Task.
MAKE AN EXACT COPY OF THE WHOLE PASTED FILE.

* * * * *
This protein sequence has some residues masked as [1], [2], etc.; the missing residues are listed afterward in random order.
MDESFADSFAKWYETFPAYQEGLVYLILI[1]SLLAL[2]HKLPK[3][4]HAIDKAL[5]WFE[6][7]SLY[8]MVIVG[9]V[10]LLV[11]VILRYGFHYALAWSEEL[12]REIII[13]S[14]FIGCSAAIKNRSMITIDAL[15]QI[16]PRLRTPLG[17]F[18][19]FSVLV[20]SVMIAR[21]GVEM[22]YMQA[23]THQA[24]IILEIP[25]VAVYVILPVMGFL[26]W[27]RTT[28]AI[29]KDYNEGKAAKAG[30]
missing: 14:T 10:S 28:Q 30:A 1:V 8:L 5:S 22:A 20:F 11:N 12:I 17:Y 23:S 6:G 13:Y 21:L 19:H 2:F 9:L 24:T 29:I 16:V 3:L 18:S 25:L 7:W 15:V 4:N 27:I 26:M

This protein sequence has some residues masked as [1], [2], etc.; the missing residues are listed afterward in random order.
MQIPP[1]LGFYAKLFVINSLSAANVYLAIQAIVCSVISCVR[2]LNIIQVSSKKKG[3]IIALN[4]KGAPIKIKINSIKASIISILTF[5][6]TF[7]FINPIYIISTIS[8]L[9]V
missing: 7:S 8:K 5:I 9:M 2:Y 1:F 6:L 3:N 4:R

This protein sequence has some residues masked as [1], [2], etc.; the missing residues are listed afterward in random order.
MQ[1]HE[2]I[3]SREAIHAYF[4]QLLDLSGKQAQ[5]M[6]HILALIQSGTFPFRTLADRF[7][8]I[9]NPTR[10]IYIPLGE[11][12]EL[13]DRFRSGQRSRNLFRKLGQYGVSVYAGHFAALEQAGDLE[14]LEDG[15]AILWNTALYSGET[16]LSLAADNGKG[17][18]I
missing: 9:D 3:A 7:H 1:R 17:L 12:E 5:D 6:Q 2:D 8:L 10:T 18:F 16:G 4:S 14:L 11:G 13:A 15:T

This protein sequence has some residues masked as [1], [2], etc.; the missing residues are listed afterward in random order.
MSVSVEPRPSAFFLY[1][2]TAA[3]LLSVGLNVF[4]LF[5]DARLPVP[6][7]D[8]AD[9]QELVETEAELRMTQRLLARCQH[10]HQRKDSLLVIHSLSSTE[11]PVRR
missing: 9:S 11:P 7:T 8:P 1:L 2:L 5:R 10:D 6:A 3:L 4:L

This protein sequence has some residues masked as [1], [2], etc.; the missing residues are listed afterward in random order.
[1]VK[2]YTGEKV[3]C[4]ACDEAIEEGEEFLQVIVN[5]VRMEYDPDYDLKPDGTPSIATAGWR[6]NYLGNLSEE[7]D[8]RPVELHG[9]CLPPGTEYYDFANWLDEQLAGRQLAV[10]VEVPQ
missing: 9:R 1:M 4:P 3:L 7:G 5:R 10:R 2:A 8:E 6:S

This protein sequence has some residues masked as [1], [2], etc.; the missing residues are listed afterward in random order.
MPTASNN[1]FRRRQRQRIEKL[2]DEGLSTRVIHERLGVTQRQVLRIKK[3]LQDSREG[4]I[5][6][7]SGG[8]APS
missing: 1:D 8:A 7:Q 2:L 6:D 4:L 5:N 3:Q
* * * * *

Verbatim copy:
This protein sequence has some residues masked as [1], [2], etc.; the missing residues are listed afterward in random order.
MDESFADSFAKWYETFPAYQEGLVYLILI[1]SLLAL[2]HKLPK[3][4]HAIDKAL[5]WFE[6][7]SLY[8]MVIVG[9]V[10]LLV[11]VILRYGFHYALAWSEEL[12]REIII[13]S[14]FIGCSAAIKNRSMITIDAL[15]QI[16]PRLRTPLG[17]F[18][19]FSVLV[20]SVMIAR[21]GVEM[22]YMQA[23]THQA[24]IILEIP[25]VAVYVILPVMGFL[26]W[27]RTT[28]AI[29]KDYNEGKAAKAG[30]
missing: 14:T 10:S 28:Q 30:A 1:V 8:L 5:S 22:A 20:F 11:N 12:I 17:Y 23:S 6:G 13:Y 21:L 19:H 2:F 9:L 24:T 29:I 16:V 3:L 18:S 25:L 7:W 15:V 4:N 27:I 26:M

This protein sequence has some residues masked as [1], [2], etc.; the missing residues are listed afterward in random order.
MQIPP[1]LGFYAKLFVINSLSAANVYLAIQAIVCSVISCVR[2]LNIIQVSSKKKG[3]IIALN[4]KGAPIKIKINSIKASIISILTF[5][6]TF[7]FINPIYIISTIS[8]L[9]V
missing: 7:S 8:K 5:I 9:M 2:Y 1:F 6:L 3:N 4:R

This protein sequence has some residues masked as [1], [2], etc.; the missing residues are listed afterward in random order.
MQ[1]HE[2]I[3]SREAIHAYF[4]QLLDLSGKQAQ[5]M[6]HILALIQSGTFPFRTLADRF[7][8]I[9]NPTR[10]IYIPLGE[11][12]EL[13]DRFRSGQRSRNLFRKLGQYGVSVYAGHFAALEQAGDLE[14]LEDG[15]AILWNTALYSGET[16]LSLAADNGKG[17][18]I
missing: 9:D 3:A 7:H 1:R 17:L 12:E 5:D 6:Q 2:D 8:L 10:T 18:F 16:G 4:S 14:L 11:G 13:A 15:T

This protein sequence has some residues masked as [1], [2], etc.; the missing residues are listed afterward in random order.
MSVSVEPRPSAFFLY[1][2]TAA[3]LLSVGLNVF[4]LF[5]DARLPVP[6][7]D[8]AD[9]QELVETEAELRMTQRLLARCQH[10]HQRKDSLLVIHSLSSTE[11]PVRR
missing: 9:S 11:P 7:T 8:P 1:L 2:L 5:R 10:D 6:A 3:L 4:L

This protein sequence has some residues masked as [1], [2], etc.; the missing residues are listed afterward in random order.
[1]VK[2]YTGEKV[3]C[4]ACDEAIEEGEEFLQVIVN[5]VRMEYDPDYDLKPDGTPSIATAGWR[6]NYLGNLSEE[7]D[8]RPVELHG[9]CLPPGTEYYDFANWLDEQLAGRQLAV[10]VEVPQ
missing: 9:R 1:M 4:P 3:L 7:G 5:R 10:R 2:A 8:E 6:S

This protein sequence has some residues masked as [1], [2], etc.; the missing residues are listed afterward in random order.
MPTASNN[1]FRRRQRQRIEKL[2]DEGLSTRVIHERLGVTQRQVLRIKK[3]LQDSREG[4]I[5][6][7]SGG[8]APS
missing: 1:D 8:A 7:Q 2:L 6:D 4:L 5:N 3:Q